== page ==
There were no signs leading to our destination. We only knew that it was located about twenty miles from the Salton Sea, and cell service was spotty at best as we kept an eye on our GPS. We rolled into Slab City well after sunset, and driving unfamiliar dirt roads after dark is always interesting; entering an off-grid community in the middle of the Sonoran Desert only added to gnawing trepidation.

Finding an Airbnb listing for Slab City was a surprise, to say the least. I had my concerns. Was this the same desert wasteland community portrayed in the book and movie, “Into the Wild.” Would we thus be seen as pathetic voyeurs, and strongly shunned? Or maybe it was a place where meth-induced squatters survived under the radar, preying on hapless travelers. I had heard varying stories and fought to keep my imagination under control.

After passing a “city” sign, a warm glow appeared and we arrived at The Range, Slab City’s outdoor music venue. It’s basically a stage between two buses with strings of lights encircling the area. The audience sat in torn couches and worn chairs, some of them with dogs at their feet. An eclectic range of entertainment drowned out the generator’s constant drone. My body relaxed after the long day’s drive. Under the starlit desert sky, music wafting across the stage, I fell into a sense of comfort, surrounded by people enjoying that exact same sense of peace.

The area where we sat once served as an American Indian fish camp. Bounties of fish and shellfish were harvested centuries ago from Lake Cahuilla. It later became Camp Dunlap, a Marine training base. The military vacated it after World War II and left concrete slabs behind—thus, the name “Slab City.” It’s now a free campsite and alternative living community, a place where living space is often designated by outlines of rocks, scrap wood, and old bottles. Depending on the time of year, several hundred to a few thousand people live on the 600-acre patch of land. In short, it’s the last free place to live in America.

After connecting with our Airbnb host at The Grange, we made our way to The Ponderosa, our accommodations for the night. Our host was gracious and covered all the details of the RV where we’d sleep, such as how to use off-grid facilities limited in water and energy. Climbing into our sleeping bags, we quickly fell into a deep sleep.

The next morning, our host toured us around sites of interest including the Slab City Library, Coliseum, skate park, and water tower.  As much as I try to maintain proper etiquette as a photographer, I sometimes fail—this was one of those times. While snapping shots when entering the library, I was sternly reprimanded by the librarian. “How would you like it if I walked into your house and started taking pictures?” she blurted. She was right, and I apologized. I’ve always gotten into trouble with librarians.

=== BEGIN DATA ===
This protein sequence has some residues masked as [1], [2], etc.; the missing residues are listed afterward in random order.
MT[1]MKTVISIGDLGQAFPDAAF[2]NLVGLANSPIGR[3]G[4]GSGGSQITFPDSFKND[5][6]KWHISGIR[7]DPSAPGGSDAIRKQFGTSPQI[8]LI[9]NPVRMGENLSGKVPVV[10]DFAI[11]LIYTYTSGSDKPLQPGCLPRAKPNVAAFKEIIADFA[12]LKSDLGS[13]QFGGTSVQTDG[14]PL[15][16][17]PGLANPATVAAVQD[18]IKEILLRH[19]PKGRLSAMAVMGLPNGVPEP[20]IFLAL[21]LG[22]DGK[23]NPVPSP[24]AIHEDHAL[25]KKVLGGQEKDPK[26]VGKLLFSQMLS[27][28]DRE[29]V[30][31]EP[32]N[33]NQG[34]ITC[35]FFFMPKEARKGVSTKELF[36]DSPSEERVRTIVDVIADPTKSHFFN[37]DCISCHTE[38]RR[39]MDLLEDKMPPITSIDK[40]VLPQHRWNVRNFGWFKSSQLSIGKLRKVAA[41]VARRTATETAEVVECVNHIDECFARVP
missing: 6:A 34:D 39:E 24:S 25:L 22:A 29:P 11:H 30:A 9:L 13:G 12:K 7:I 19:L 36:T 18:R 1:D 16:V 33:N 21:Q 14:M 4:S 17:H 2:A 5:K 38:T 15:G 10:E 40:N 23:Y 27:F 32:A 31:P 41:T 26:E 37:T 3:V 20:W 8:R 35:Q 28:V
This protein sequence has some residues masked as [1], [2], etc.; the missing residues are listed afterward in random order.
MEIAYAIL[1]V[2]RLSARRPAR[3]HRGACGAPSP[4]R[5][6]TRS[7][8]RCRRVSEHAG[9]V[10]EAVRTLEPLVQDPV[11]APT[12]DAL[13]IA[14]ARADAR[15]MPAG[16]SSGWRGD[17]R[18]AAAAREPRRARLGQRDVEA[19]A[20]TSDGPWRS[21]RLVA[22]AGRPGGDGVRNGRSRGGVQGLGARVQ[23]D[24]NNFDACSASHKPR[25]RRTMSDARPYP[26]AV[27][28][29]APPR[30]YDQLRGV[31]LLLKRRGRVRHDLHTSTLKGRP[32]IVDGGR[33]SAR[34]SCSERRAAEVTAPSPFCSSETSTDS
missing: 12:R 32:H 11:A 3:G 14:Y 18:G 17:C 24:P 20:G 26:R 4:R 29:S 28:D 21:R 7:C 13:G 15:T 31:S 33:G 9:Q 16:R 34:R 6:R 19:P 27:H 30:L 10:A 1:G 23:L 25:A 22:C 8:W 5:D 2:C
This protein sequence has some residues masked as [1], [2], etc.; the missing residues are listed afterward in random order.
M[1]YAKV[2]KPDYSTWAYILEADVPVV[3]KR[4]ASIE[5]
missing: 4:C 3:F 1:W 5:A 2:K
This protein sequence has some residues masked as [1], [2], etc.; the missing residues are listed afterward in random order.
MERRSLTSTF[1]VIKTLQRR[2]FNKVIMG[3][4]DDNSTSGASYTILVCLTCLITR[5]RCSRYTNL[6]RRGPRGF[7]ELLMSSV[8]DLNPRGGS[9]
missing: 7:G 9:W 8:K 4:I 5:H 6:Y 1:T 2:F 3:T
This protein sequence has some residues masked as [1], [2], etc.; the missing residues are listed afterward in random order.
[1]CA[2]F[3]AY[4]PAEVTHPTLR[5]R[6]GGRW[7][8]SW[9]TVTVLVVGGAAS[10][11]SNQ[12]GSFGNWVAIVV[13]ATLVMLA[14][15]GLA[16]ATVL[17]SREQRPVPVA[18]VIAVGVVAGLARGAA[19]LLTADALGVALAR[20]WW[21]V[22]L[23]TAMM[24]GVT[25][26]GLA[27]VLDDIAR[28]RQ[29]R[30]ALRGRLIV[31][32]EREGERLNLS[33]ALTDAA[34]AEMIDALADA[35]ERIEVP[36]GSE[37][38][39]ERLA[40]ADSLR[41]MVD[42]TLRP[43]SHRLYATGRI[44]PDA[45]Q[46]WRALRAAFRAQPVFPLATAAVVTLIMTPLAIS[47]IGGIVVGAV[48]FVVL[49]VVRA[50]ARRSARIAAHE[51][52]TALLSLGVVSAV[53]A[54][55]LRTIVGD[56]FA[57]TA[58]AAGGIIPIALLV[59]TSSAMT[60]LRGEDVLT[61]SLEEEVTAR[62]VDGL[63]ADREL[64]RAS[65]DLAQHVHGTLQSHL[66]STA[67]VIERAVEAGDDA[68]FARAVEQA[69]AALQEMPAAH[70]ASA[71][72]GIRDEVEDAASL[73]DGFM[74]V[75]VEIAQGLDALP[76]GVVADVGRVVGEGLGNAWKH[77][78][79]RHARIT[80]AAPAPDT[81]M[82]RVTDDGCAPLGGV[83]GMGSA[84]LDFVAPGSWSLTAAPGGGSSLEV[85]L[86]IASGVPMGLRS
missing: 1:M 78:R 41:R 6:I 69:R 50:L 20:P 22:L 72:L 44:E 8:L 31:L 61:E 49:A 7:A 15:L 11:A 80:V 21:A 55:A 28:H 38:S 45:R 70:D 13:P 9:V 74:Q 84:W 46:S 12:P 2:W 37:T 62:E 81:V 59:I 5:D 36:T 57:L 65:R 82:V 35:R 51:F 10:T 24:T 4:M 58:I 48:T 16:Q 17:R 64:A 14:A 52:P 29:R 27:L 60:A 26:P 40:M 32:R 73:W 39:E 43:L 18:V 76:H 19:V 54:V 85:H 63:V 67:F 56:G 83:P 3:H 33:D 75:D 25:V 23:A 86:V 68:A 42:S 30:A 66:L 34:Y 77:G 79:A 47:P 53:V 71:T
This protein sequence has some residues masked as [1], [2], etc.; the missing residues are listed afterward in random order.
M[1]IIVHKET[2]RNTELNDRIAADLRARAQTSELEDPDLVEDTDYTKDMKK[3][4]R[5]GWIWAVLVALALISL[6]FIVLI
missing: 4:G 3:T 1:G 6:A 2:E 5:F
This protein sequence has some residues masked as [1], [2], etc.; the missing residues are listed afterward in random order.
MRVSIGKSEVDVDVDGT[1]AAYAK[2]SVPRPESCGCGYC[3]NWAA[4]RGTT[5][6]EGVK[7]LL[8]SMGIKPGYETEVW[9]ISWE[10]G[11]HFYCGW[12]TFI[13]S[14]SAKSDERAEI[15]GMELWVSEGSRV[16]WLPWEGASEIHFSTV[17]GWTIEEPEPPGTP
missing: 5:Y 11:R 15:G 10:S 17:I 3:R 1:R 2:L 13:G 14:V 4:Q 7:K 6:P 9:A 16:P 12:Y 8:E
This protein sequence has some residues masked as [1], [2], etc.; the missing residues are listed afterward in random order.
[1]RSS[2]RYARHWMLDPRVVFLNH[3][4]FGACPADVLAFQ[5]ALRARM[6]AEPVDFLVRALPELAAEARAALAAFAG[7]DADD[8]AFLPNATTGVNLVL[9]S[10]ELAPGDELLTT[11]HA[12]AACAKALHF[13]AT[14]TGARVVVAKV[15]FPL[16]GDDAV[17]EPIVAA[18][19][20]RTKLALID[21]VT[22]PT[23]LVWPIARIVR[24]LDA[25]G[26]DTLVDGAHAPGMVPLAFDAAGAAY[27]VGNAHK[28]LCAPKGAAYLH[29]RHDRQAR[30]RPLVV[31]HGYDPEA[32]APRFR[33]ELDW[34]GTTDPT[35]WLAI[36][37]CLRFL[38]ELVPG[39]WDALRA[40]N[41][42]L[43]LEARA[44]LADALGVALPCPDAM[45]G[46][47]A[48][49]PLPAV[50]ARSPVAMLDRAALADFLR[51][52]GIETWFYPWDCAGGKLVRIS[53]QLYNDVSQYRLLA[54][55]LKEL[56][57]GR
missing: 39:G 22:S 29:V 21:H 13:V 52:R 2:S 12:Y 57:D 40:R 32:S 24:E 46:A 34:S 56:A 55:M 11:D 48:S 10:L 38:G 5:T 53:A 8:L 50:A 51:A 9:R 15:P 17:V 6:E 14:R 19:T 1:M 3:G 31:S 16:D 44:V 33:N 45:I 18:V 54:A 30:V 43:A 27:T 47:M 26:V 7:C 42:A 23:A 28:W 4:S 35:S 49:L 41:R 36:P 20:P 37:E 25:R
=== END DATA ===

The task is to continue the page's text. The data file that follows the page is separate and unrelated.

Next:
The coliseum, skate park, water tower, and various other sites, feature artwork born of desert debris, refuse, and detritus (yes, junk.) The successful morphing of these scraps into fantastical art is truly inspiring, and a testament to the creative spirit. From vibrant graffiti and mural paintings, to a towering sculpture constructed out of old televisions, this is one of the most interesting open-air museums I’ve experienced.

We later visited East Jesus, an experimental, sustainable, and habitable art installation. In early 2007, Charlie Russell (a frequenter of Burning Man) left his job in the technology industry, packed all his belongings into a shipping container, and sent it to a trash-strewn field. There, he began to surround his two art cars with sculptures that became the foundation works of East Jesus. Note: There is no religious connotation in the name East Jesus. It’s a colloquialism for a place in the middle of nowhere—totally off-grid.

Our final destination on this part of the trip was Salvation Mountain, a man-made mountain twenty-eight years in the making, covered in half-a-million gallons of latex paint. Created by Leonard Knight, the project began as a small monument made of dirt and painted cement. Over time, it became a sprawling adobe and hay-bale mountain complex. Knight gathered architectural ideas from the local Navajo, and the mountain served as his living daily meditation. His message was Christian but non-denominational: God is love, accept Jesus into your heart, repent your sins, and be saved. Leonard Knight passed away in 2014, and there are now efforts for preserving the site.

As is most often the case, preconceptions about a place and its people can mislead and point one in a totally wrong direction. Once again, I had come to the realization that the “best practice” is to experience first, then take some time to digest what’s learned. Extended road tripping allows that process to proceed at a healthy and natural pace. Most helpful, is maintaining an open mind and an adventurous spirit.

Thoughts of Slab City bring a smile to my face. I hope it remains forever free.

 

Links to videos about Slab City:

Will Slab City Remain the Last Free Place in America?

Slab City’s East Jesus Not Waiting for Bulldozers to Arrive

Friday night at The Range in Slab City.

Our Airbnb at Slab City.

Always have to visit the local library.

Slab City Library.

Maybe the best place to find this book . . .

A magnificent mural adorns the water tower (the gracious Slabber living inside the tower let me climb to the top for a nice view of the city and surrounding land art).

Slab City skate park.

The Coliseum.

East Jesus car art.

East Jesus sculpture.

Salvation Mountain.

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